The G on top of the Staff should ALWAYS be your starting point. That way you have a base from which to judge where every note is in relation to your starting aperture/tension level.

    If G is not easy for you yet then use 3rd space C as your set point. Go up to the G when you can.

    Don't use a higher set point. (Come on trumpet players often go overboard.) Trying to use setpoints higher than this tend to give really poor results with low notes. And some people even try to set so high that they can't play a decent middle c. THis is useless.
    You have to play the full range of the instrument and it is much better if done on 1 setting.


    This is far more than just something to get more endurance. It keeps your sound constant in all registers. I hear lots of players who play 30+ different embouchure settings. They set for whatever the first note is.
    If it is a low note then as they play higher they get thin and below pitch. If the first note was a high one then they play low notes above pitch.

    Having 1 and only 1 set point makes everything solid. The sound stays the same and you gain consistency because you learn exactly how every notes feels. You also learn how every interval feels and you stop missing notes.



    The other way every note feels different because you are always setting at a different tension level and lip aperture.

    This is one reason why some players can always nail notes and others may or may not hit them. It is also why many players can play 2 octave scales down well but not ascending. Setting higher helps but setting low they can't cut it.


    And don't forget the soft practice. There is a REASON why EVERY exercise in the Clarke Technical study book is marked pp. Aperture and breath control is important.
     
  6. Castle Bravo

    Castle Bravo Piano User

    270
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    Nov 6, 2003
    Scheßlitz, Germany
    Thanx Pops! :) Nice to hear from you again!!
     
  7. Heavens2kadonka

    Heavens2kadonka Forte User

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    Jun 17, 2004
    Lebanon, TN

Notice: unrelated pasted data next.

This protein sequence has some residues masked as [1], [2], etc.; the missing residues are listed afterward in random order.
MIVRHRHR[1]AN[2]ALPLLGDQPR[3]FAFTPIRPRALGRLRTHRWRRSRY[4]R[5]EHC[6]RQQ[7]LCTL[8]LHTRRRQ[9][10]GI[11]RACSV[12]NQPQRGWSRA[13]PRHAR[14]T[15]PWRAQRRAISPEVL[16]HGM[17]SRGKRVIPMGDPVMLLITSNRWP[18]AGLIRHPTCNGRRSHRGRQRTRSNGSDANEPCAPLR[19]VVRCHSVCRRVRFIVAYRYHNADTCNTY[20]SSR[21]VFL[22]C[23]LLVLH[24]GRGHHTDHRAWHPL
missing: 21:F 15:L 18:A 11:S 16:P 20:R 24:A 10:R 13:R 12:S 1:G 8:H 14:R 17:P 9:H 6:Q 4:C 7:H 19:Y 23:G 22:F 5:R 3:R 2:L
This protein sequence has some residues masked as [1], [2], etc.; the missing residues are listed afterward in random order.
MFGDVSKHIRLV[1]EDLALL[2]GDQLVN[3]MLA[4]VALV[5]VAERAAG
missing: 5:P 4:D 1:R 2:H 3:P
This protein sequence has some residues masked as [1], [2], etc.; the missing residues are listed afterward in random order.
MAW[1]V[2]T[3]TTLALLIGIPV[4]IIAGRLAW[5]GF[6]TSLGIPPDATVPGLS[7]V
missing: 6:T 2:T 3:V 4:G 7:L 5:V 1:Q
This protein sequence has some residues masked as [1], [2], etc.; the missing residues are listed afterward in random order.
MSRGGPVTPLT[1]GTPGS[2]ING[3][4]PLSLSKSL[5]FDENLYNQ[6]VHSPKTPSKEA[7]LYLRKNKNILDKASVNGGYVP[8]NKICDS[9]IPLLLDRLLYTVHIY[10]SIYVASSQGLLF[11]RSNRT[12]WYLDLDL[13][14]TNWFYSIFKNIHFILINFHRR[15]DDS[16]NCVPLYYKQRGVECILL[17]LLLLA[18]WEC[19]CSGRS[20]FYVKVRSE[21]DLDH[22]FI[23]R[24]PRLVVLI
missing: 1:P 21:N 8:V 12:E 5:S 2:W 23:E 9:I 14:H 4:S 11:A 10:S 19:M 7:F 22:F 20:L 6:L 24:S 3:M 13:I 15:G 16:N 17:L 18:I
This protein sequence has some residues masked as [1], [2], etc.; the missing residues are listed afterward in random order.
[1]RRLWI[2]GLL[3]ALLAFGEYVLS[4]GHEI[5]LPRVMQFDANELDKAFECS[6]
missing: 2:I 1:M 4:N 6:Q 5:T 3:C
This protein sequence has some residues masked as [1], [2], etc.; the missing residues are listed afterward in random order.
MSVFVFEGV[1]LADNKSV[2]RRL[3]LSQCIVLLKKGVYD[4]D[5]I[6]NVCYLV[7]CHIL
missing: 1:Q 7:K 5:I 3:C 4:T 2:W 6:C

Okay, since doing the balanced embochure technique (I generally use the second octave C to start, but on my poorer days, I start on the G), I have managed to start hitting an E in practices, which I have never hit before!

    (Interruption question: When you hit a higher note for the first time, is it normal to feel like your diaphragm is pulling up? Just checking, it hasn't bothered me since..)

    Of course, at the moment I can only get the E if I slur from C, and I can only make it sound decent on my Kanstul, my strad wants to squeal it... As a plus, I can hit the F at least one time every other practice (AN EXTREME STEP-UP!! Another improvement is being able to pick up the horn and play a high C...)!

    Pops

    Excellent point, I have always been taught to set on the first note of what you are starting on (and have wondered why the hell we do it, it never seemed to help much!). Consistency IS the name of the game, and your point is very well-taken!
     
  8. trpguyy

    trpguyy Piano User

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    Nov 26, 2003
    Alright, this is getting a tad bit confusing. Which E and F are you talking about? E on the staff, or E with 3 ledger lines?
     
  9. Heavens2kadonka

    Heavens2kadonka Forte User

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    Ledger line E.
     
  10. dizforprez

    dizforprez Forte User

    1,097
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    Nov 2, 2003
    Man this seems like a thread from embouchurefanatics.com ugh…. I mean trumpetherald.com. x number of role in’s divided by y number of pedal notes equal good player. :roll:

    I really hope no one will take my sarcasm the wrong way, it is just a lot of what i have read on this thread seems gimmicky.